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“Wild”: Strayed, the Strong Feminist

No matter the gender, the use of feminism in literature will empower and educate the readers of the true potential and power women possess. Throughout Wild: From Lost to Found on the Pacific Crest Trail, the subject of feminism is portrayed quite clearly. The author, Cheryl Strayed, stresses the capability of women whenever possible, and these situations are truly focused on when the protagonist deals with challenges. Ultimately, the author demonstrates the true power a woman has especially when she overcomes her obstacles.

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Image: Equality No Matter the Gender; Retrieved from: http://www.clipartbest.com/cliparts/nTB/Eb6/nTBEb6Gbc.jpg 

The reader can depict Strayed as a feminist, not just based on her gender, but also she shows the character as willful and persistent throughout the trail. Surrounded by men and a few women, Strayed does not waver from a challenge even though she is a woman who is hiking alone (Strayed 88). To be specific, despite being the only single female hiker, Strayed finishes the Pacific Crest Trail alongside the male hikers (Strayed 309). The author portrays women as independent and capable people, as she demonstrates through the protagonist, showing that the character does not need the company of her ex-husband or friends on her adventure. In spite of being alone, Strayed illustrates that she has not lost her identity and continues to endure what her journey mapped out for her; Strayed came to realize that solitude was acceptable (Strayed 189).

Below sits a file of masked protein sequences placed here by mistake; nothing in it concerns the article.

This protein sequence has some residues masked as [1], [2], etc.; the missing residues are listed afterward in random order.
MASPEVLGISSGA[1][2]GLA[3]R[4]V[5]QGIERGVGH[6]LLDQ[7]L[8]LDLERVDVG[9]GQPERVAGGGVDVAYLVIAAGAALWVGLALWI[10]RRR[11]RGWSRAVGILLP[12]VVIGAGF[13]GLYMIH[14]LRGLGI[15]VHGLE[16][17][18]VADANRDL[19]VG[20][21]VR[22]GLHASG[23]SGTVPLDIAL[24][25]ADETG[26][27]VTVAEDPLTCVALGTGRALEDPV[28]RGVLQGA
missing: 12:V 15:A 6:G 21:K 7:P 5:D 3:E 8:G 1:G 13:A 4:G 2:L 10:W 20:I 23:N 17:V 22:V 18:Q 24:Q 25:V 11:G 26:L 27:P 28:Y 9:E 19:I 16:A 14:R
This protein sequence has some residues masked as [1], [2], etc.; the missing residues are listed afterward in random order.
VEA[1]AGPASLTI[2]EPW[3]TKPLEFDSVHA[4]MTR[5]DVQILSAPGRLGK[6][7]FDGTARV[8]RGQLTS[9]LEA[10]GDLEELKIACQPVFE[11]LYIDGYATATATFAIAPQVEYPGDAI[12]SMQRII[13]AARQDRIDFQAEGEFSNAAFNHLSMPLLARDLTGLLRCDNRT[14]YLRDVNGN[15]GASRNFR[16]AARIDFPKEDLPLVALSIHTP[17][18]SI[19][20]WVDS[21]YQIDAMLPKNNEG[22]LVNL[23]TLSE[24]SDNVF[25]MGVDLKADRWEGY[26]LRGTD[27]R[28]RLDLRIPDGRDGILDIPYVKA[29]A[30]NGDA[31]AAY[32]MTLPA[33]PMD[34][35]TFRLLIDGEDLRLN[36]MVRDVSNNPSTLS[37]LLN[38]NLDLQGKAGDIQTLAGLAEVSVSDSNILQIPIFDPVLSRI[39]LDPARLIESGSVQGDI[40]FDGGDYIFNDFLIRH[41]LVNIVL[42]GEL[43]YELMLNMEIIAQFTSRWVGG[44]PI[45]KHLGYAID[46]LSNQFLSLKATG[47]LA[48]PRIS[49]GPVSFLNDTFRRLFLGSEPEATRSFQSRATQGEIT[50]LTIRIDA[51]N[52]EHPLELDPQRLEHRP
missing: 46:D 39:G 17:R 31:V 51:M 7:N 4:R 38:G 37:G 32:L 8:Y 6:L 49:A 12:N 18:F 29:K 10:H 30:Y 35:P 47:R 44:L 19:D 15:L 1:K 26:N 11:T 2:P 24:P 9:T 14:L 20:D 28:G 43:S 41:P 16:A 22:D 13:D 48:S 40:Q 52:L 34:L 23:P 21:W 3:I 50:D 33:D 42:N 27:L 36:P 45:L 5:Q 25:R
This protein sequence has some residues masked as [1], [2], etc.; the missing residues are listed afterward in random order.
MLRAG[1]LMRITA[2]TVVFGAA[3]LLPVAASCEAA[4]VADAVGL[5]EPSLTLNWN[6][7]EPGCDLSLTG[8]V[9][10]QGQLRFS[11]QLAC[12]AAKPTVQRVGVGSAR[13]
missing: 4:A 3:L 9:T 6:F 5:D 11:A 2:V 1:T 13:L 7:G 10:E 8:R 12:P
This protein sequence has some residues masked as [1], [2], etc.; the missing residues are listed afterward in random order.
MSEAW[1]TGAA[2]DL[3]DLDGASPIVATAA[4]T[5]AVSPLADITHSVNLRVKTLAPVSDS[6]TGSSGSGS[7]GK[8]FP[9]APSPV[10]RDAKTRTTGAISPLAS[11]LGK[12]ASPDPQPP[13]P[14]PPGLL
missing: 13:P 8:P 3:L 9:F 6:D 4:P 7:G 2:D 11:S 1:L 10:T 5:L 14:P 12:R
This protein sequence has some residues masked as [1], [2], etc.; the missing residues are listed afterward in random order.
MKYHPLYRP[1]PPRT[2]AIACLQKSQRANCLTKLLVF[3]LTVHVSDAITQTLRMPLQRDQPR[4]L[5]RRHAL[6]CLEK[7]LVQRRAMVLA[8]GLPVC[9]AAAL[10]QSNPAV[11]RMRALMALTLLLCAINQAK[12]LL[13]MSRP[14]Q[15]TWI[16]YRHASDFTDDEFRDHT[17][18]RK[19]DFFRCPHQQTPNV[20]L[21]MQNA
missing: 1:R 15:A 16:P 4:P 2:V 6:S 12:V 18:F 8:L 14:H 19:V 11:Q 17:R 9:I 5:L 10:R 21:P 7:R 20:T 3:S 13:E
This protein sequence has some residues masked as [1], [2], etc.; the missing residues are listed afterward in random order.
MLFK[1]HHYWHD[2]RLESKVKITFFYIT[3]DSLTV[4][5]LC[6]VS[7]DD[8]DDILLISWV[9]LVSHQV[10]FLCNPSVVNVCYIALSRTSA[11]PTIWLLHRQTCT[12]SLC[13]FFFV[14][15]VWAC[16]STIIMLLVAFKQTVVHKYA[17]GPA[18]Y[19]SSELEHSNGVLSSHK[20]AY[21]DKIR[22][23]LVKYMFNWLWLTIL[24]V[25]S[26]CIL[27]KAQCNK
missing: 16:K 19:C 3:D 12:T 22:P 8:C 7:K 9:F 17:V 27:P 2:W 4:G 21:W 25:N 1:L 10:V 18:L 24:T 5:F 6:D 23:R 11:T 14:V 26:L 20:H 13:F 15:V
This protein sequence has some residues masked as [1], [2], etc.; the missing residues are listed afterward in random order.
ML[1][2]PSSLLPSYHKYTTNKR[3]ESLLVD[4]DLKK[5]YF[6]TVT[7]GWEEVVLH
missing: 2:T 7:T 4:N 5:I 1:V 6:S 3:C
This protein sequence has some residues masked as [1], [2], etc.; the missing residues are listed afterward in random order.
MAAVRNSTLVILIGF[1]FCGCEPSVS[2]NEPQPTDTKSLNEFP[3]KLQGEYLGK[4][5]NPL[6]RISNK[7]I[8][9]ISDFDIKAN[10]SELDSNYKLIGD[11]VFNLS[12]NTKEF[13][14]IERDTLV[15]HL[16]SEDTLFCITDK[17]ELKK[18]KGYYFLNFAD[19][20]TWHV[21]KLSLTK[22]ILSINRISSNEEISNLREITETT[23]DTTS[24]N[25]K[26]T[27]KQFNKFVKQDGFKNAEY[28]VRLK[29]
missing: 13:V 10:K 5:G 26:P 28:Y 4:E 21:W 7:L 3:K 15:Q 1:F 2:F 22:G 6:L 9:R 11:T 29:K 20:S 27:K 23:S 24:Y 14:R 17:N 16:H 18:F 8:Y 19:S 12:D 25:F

As Strayed gains more hiking experience, her fellow hikers give her the name of the “Queen of the PCT”, as she was the only female to hike alone with no one to guide her across the Pacific Crest Trail (Strayed 296). Alone or with companions, the author proves that women are capable of survival on their own (Strayed 88).